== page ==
MIDDLETOWN, NJ — A Middletown woman who worked as a pharmaceutical sales representative testified in court Wednesday that as a New Jersey sales representative for Insys, an Arizona-based pharmaceutical company, she participated in a scheme in which doctors were paid kickbacks and bribes in exchange for prescribing Subsys, a powerful fentanyl-based opioid painkiller.
Michelle Breitenbach, 38, of Middletown, N.J., pleaded guilty today to a second-degree charge of conspiracy to commit commercial bribery. She admitted that doctors, in return for off-label prescribing of Subsys, were paid kickbacks and bribes in the form of purported speaker fees for marketing/education events.
Doctors who participated in Insys’ “Speakers Bureau Program” purportedly spoke at events to educate other doctors about Subsys. In reality, the events involved free meals at expensive restaurants, and doctors were paid as speakers even if they did not speak, or if other doctors did not show up to listen, the New Jersey Attorney General charges.
Breitenbach testified that management at Insys pressured sales representatives to promote the Speakers Bureau Program as a primary means to drive increased sales of Subsys. She admitted that the payments made to the doctors as “speakers” were actually rewards for prescribing more Subys.
The case occurs at a time when state and federal prosecutors are going after doctors who prescribe powerful opioids, and increasingly, the pharmaceutical companies that make them. Last year, the New Jersey Attorney General’s Office filed suit against Insys and its billionaire founder, John N. Kapoor.
The AG argues the pharmaceutical company puts the public at risk with an unlawful marketing campaign designed to exponentially increase sales of Subys. State attorneys say that Insys made fraudulent claims and unlawfully incentivized doctors to prescribe Subsys “to an inappropriately broad array of pain patients,” some of whom did not need the powerful and addictive pain killer.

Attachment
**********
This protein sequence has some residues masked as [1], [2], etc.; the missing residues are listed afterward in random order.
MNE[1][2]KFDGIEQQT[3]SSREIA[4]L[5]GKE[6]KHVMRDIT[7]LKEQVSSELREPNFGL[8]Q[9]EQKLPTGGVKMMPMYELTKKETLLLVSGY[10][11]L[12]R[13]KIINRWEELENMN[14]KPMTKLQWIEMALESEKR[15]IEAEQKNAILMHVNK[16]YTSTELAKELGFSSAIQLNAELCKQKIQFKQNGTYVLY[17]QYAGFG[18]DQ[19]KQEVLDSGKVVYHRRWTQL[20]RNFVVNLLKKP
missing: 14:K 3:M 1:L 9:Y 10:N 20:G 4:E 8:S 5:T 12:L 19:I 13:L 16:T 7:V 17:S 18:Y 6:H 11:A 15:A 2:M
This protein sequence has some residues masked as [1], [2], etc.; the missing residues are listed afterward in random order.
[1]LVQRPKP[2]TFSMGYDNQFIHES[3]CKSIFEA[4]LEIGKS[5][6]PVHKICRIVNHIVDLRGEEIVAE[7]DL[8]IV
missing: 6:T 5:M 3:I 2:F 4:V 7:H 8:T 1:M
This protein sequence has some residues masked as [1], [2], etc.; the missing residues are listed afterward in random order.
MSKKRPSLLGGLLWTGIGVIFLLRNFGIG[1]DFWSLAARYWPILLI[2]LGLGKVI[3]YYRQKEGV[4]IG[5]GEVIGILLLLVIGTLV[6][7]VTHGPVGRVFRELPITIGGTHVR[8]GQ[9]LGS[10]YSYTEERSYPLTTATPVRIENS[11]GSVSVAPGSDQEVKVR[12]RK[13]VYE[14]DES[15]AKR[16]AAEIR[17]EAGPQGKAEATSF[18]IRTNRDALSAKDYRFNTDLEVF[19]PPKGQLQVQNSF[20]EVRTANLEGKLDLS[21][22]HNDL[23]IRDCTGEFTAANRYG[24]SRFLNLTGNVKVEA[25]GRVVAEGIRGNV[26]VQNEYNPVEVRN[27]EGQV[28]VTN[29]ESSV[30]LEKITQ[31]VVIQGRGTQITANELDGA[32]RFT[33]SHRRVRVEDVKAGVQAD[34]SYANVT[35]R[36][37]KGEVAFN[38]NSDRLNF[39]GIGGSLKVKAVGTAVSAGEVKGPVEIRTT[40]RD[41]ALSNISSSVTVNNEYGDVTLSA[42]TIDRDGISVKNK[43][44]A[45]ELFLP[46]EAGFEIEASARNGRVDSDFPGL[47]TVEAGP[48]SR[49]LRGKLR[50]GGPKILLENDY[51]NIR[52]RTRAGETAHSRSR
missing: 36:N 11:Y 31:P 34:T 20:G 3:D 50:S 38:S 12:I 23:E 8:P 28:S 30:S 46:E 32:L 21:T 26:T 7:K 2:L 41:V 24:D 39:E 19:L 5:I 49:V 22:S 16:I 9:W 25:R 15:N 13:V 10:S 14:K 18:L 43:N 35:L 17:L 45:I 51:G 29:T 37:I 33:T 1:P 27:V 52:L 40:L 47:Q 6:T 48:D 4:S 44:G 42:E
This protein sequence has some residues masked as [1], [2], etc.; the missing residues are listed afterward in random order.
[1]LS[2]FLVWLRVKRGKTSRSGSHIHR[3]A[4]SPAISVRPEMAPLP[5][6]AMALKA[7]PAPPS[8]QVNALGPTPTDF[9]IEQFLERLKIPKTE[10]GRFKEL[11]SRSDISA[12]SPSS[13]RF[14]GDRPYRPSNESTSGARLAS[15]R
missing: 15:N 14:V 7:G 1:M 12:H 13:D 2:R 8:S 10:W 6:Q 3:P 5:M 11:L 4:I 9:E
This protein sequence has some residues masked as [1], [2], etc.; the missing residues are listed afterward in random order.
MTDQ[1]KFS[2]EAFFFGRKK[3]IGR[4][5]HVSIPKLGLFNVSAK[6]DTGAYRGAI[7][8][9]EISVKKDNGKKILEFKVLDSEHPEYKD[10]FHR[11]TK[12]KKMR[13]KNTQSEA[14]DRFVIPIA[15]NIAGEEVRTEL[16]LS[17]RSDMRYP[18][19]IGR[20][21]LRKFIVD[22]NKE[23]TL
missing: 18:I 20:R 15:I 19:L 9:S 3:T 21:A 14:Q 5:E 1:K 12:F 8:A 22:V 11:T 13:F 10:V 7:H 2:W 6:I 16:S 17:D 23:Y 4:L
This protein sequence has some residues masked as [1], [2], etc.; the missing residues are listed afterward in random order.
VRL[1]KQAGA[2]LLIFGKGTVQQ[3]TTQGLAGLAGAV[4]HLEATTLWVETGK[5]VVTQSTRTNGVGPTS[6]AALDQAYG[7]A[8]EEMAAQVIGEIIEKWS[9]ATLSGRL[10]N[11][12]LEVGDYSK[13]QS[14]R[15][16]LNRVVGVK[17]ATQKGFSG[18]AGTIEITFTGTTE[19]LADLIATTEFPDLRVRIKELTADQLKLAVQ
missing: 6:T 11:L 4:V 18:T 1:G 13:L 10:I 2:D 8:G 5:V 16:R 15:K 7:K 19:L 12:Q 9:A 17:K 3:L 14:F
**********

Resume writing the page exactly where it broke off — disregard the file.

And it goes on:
Subsys is a spray form of fentanyl that has FDA approval only for intense breakthrough pain related to end-stage cancer. Doctors can legally prescribe drugs for off-label use – meaning purposes beyond what is approved by the FDA. But the state AG says the pharmaceutical company tried to influence healthcare providers’ prescription decisions with payments or other benefits, which is illegal.
On May 4, the Attorney General’s Office announced that the Board of Medical Examiners had revoked the license of a Cherry Hill, N.J., family physician, Dr. Vivienne Matalon, for indiscriminately prescribing Subsys to three patients, including a woman who died while taking the drug.
The Attorney General’s Office also has filed a pending complaint seeking to revoke the license of Warren County pain management practitioner Dr. Kenneth Sun for allegedly accepting over $136,000 from Insys while indiscriminately prescribing Subsys. His license currently is suspended.
The New Jersey Attorney General’s Office also filed suit last year against Purdue Pharma L.P. in connection with its alleged deceptive marketing of opioid painkillers, particularly OxyContin.
“This former sales rep admitted her role in a scheme to pressure doctors to prescribe more Subsys in return for so-called speaker fees and other perks,” said Director Veronica Allende of the Division of Criminal Justice, speaking of Breitenbach. “When doctors receive improper incentives to prescribe drugs, self-interest can cloud or supplant their medical judgment, with dangerous results, particularly when a risky, addictive opioid like Subsys is involved.”
Breitenbach will be sentenced July 6, and she is facing five years.
Photo provided by the NJ Attorney General’s Office.
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